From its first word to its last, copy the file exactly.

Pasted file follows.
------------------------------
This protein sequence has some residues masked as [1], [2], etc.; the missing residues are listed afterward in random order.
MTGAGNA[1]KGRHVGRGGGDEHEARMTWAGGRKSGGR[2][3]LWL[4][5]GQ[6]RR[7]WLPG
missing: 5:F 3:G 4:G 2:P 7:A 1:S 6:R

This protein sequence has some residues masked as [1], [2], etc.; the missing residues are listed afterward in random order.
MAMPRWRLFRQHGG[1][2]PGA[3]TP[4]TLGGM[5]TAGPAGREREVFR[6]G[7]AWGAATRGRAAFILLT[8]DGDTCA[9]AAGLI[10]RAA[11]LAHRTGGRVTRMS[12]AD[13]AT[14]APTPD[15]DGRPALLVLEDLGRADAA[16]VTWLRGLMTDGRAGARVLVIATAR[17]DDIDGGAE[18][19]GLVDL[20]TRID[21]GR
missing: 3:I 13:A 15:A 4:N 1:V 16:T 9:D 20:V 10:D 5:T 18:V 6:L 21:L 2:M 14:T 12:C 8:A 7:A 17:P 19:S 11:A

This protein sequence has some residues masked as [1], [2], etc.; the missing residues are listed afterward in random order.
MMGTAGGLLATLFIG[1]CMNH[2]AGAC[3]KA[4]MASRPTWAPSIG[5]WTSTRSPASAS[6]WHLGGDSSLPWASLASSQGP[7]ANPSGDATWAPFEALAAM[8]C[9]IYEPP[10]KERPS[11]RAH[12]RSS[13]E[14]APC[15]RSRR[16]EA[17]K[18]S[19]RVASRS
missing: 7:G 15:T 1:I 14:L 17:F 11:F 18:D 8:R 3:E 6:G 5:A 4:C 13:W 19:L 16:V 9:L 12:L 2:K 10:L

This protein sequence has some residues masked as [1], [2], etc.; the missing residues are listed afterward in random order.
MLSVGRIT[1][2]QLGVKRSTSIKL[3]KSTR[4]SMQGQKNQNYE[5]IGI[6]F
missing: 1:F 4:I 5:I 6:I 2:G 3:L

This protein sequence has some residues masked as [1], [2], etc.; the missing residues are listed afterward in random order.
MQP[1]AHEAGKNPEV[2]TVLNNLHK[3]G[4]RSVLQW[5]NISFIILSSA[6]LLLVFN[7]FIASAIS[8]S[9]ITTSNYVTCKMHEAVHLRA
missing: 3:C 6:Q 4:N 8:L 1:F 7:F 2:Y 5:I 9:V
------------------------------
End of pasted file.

This protein sequence has some residues masked as [1], [2], etc.; the missing residues are listed afterward in random order.
MTGAGNA[1]KGRHVGRGGGDEHEARMTWAGGRKSGGR[2][3]LWL[4][5]GQ[6]RR[7]WLPG
missing: 5:F 3:G 4:G 2:P 7:A 1:S 6:R

This protein sequence has some residues masked as [1], [2], etc.; the missing residues are listed afterward in random order.
MAMPRWRLFRQHGG[1][2]PGA[3]TP[4]TLGGM[5]TAGPAGREREVFR[6]G[7]AWGAATRGRAAFILLT[8]DGDTCA[9]AAGLI[10]RAA[11]LAHRTGGRVTRMS[12]AD[13]AT[14]APTPD[15]DGRPALLVLEDLGRADAA[16]VTWLRGLMTDGRAGARVLVIATAR[17]DDIDGGAE[18][19]GLVDL[20]TRID[21]GR
missing: 3:I 13:A 15:A 4:N 1:V 16:T 9:D 20:V 10:D 5:T 18:V 6:L 21:L 2:M 14:T 12:C 8:A 7:A 17:P 19:S 11:A

This protein sequence has some residues masked as [1], [2], etc.; the missing residues are listed afterward in random order.
MMGTAGGLLATLFIG[1]CMNH[2]AGAC[3]KA[4]MASRPTWAPSIG[5]WTSTRSPASAS[6]WHLGGDSSLPWASLASSQGP[7]ANPSGDATWAPFEALAAM[8]C[9]IYEPP[10]KERPS[11]RAH[12]RSS[13]E[14]APC[15]RSRR[16]EA[17]K[18]S[19]RVASRS
missing: 7:G 15:T 1:I 14:L 17:F 11:F 18:D 8:R 3:E 6:G 5:A 4:C 13:W 19:L 16:V 9:L 12:L 2:K 10:L

This protein sequence has some residues masked as [1], [2], etc.; the missing residues are listed afterward in random order.
MLSVGRIT[1][2]QLGVKRSTSIKL[3]KSTR[4]SMQGQKNQNYE[5]IGI[6]F
missing: 1:F 4:I 5:I 6:I 2:G 3:L

This protein sequence has some residues masked as [1], [2], etc.; the missing residues are listed afterward in random order.
MQP[1]AHEAGKNPEV[2]TVLNNLHK[3]G[4]RSVLQW[5]NISFIILSSA[6]LLLVFN[7]FIASAIS[8]S[9]ITTSNYVTCKMHEAVHLRA
missing: 3:C 6:Q 4:N 8:L 1:F 7:F 2:Y 5:I 9:V